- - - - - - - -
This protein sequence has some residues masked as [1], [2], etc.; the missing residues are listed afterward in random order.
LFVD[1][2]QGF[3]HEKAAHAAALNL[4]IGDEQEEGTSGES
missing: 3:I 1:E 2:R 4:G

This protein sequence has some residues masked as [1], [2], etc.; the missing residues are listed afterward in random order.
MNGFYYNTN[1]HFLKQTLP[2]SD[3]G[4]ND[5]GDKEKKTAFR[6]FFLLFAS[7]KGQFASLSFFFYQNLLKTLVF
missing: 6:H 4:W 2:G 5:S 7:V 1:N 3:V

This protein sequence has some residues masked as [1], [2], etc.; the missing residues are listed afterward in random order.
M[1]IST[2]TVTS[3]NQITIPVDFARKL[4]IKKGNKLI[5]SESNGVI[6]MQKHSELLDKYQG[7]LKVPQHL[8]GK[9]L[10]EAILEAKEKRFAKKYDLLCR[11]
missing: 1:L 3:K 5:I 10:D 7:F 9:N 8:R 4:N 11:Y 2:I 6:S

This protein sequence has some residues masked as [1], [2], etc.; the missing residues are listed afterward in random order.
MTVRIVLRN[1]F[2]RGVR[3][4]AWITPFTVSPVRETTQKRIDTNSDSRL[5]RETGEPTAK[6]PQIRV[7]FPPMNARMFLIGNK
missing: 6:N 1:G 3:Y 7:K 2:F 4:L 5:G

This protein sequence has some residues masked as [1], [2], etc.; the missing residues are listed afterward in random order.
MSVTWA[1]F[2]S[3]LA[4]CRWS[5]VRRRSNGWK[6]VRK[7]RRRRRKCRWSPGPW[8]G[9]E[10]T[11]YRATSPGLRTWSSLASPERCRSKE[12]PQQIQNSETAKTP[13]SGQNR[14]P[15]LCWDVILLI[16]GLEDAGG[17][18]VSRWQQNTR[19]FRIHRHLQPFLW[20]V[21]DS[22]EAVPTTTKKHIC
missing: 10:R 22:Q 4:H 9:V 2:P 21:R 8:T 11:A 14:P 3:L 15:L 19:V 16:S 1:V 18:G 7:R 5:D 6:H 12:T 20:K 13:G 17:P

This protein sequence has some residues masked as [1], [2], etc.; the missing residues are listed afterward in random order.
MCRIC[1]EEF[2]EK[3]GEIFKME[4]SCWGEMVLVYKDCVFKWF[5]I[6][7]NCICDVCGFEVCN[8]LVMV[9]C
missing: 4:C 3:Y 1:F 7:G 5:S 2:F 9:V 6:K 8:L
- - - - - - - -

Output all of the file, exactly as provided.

This protein sequence has some residues masked as [1], [2], etc.; the missing residues are listed afterward in random order.
LFVD[1][2]QGF[3]HEKAAHAAALNL[4]IGDEQEEGTSGES
missing: 3:I 1:E 2:R 4:G

This protein sequence has some residues masked as [1], [2], etc.; the missing residues are listed afterward in random order.
MNGFYYNTN[1]HFLKQTLP[2]SD[3]G[4]ND[5]GDKEKKTAFR[6]FFLLFAS[7]KGQFASLSFFFYQNLLKTLVF
missing: 6:H 4:W 2:G 5:S 7:V 1:N 3:V

This protein sequence has some residues masked as [1], [2], etc.; the missing residues are listed afterward in random order.
M[1]IST[2]TVTS[3]NQITIPVDFARKL[4]IKKGNKLI[5]SESNGVI[6]MQKHSELLDKYQG[7]LKVPQHL[8]GK[9]L[10]EAILEAKEKRFAKKYDLLCR[11]
missing: 1:L 3:K 5:I 10:D 7:F 9:N 8:R 4:N 11:Y 2:I 6:S

This protein sequence has some residues masked as [1], [2], etc.; the missing residues are listed afterward in random order.
MTVRIVLRN[1]F[2]RGVR[3][4]AWITPFTVSPVRETTQKRIDTNSDSRL[5]RETGEPTAK[6]PQIRV[7]FPPMNARMFLIGNK
missing: 6:N 1:G 3:Y 7:K 2:F 4:L 5:G

This protein sequence has some residues masked as [1], [2], etc.; the missing residues are listed afterward in random order.
MSVTWA[1]F[2]S[3]LA[4]CRWS[5]VRRRSNGWK[6]VRK[7]RRRRRKCRWSPGPW[8]G[9]E[10]T[11]YRATSPGLRTWSSLASPERCRSKE[12]PQQIQNSETAKTP[13]SGQNR[14]P[15]LCWDVILLI[16]GLEDAGG[17][18]VSRWQQNTR[19]FRIHRHLQPFLW[20]V[21]DS[22]EAVPTTTKKHIC
missing: 10:R 22:Q 4:H 9:V 2:P 21:R 8:T 11:A 14:P 3:L 15:L 19:V 16:S 1:V 18:G 7:R 5:D 6:H 12:T 20:K 13:G 17:P

This protein sequence has some residues masked as [1], [2], etc.; the missing residues are listed afterward in random order.
MCRIC[1]EEF[2]EK[3]GEIFKME[4]SCWGEMVLVYKDCVFKWF[5]I[6][7]NCICDVCGFEVCN[8]LVMV[9]C
missing: 4:C 3:Y 1:F 7:G 5:S 2:F 9:V 6:K 8:L